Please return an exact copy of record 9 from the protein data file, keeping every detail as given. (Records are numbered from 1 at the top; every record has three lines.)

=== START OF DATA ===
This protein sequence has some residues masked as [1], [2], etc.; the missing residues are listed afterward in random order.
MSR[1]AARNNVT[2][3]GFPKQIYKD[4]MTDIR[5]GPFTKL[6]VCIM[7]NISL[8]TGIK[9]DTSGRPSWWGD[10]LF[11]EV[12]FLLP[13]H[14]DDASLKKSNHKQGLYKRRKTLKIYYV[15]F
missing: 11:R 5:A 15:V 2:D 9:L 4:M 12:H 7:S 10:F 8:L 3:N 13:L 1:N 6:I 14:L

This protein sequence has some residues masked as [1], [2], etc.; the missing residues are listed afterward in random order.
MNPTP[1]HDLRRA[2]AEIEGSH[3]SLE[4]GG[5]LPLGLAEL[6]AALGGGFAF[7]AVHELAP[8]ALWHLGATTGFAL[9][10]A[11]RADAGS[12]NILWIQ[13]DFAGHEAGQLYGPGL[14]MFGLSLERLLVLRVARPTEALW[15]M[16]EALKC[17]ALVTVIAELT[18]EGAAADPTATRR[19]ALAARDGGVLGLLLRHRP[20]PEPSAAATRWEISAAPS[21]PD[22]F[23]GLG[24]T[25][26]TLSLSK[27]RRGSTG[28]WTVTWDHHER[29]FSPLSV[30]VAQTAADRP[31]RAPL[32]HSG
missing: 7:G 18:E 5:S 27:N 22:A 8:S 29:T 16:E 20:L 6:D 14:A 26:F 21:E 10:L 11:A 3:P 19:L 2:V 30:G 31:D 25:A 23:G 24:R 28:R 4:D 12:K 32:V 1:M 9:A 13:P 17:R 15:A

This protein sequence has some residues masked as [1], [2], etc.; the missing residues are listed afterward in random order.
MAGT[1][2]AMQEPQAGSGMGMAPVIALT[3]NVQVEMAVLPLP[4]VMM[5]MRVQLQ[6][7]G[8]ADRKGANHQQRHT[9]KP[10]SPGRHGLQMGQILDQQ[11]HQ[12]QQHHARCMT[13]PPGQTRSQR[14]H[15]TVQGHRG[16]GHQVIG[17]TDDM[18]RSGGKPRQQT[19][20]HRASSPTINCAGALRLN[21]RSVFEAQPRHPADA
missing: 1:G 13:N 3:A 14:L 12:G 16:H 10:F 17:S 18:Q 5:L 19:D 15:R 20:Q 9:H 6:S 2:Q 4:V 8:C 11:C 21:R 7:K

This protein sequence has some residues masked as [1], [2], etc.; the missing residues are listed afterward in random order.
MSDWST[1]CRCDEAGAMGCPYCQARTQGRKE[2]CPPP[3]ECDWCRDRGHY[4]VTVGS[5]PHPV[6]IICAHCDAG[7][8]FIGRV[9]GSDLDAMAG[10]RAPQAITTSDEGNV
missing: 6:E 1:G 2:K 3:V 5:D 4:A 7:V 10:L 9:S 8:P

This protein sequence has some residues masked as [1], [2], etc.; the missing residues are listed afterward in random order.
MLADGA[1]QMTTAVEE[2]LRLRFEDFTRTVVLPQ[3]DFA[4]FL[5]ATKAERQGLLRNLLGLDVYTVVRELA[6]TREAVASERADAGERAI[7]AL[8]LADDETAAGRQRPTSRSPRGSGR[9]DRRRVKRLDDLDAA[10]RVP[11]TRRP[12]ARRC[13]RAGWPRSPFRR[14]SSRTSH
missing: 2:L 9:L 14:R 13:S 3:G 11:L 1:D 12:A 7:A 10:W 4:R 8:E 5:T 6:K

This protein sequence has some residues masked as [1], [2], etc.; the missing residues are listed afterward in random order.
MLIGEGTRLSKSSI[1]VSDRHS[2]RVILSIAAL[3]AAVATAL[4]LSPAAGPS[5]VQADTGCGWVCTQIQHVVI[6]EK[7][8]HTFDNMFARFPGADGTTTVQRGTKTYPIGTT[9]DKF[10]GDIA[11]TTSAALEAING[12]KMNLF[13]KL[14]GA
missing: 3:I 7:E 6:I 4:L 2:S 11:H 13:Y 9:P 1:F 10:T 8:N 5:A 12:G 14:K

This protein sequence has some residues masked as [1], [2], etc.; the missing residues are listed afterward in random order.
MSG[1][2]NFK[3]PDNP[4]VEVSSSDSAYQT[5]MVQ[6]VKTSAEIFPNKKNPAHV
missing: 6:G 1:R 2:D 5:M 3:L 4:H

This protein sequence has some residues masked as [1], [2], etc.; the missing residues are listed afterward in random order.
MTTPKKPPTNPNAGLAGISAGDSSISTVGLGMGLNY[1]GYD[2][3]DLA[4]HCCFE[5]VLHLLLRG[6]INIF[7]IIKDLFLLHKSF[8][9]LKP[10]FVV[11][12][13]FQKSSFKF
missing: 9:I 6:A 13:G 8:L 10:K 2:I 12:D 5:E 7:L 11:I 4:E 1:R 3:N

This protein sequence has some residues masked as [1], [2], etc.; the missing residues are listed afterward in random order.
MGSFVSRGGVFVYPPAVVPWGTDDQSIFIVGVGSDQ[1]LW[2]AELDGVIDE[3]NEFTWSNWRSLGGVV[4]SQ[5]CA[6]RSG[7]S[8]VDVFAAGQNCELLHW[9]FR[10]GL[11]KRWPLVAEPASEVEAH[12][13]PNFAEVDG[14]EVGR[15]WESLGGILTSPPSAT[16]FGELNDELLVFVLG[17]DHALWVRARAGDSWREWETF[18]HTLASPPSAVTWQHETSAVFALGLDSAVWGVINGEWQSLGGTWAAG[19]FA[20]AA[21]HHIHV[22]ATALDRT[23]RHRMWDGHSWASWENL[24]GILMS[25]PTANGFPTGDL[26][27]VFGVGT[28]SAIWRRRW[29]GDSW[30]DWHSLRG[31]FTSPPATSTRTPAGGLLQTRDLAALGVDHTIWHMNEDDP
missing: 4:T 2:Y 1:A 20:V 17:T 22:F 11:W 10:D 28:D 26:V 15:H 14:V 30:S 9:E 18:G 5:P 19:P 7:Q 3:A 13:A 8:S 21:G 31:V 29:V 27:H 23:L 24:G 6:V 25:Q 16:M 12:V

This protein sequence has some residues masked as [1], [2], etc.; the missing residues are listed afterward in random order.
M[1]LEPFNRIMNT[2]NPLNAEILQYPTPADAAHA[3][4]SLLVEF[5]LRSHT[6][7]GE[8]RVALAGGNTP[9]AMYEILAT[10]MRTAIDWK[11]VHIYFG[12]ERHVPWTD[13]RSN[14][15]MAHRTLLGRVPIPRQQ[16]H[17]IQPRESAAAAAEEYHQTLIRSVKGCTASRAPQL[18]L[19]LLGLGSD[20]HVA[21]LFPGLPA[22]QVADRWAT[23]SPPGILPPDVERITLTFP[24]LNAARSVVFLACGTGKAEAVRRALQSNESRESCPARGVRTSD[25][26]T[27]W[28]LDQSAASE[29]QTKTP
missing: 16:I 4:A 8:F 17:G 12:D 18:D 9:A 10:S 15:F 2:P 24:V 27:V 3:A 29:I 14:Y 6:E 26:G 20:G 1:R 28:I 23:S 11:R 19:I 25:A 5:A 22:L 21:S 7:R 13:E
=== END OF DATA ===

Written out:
This protein sequence has some residues masked as [1], [2], etc.; the missing residues are listed afterward in random order.
MGSFVSRGGVFVYPPAVVPWGTDDQSIFIVGVGSDQ[1]LW[2]AELDGVIDE[3]NEFTWSNWRSLGGVV[4]SQ[5]CA[6]RSG[7]S[8]VDVFAAGQNCELLHW[9]FR[10]GL[11]KRWPLVAEPASEVEAH[12][13]PNFAEVDG[14]EVGR[15]WESLGGILTSPPSAT[16]FGELNDELLVFVLG[17]DHALWVRARAGDSWREWETF[18]HTLASPPSAVTWQHETSAVFALGLDSAVWGVINGEWQSLGGTWAAG[19]FA[20]AA[21]HHIHV[22]ATALDRT[23]RHRMWDGHSWASWENL[24]GILMS[25]PTANGFPTGDL[26][27]VFGVGT[28]SAIWRRRW[29]GDSW[30]DWHSLRG[31]FTSPPATSTRTPAGGLLQTRDLAALGVDHTIWHMNEDDP
missing: 4:T 2:Y 1:A 20:V 17:T 22:F 11:W 10:D 28:D 26:V 15:H 14:V 30:S 9:E 18:G 5:P 19:P 7:Q 3:A 13:A 8:S 21:G 31:V 29:V 27:H 23:L 24:G 6:V 25:Q 16:M 12:V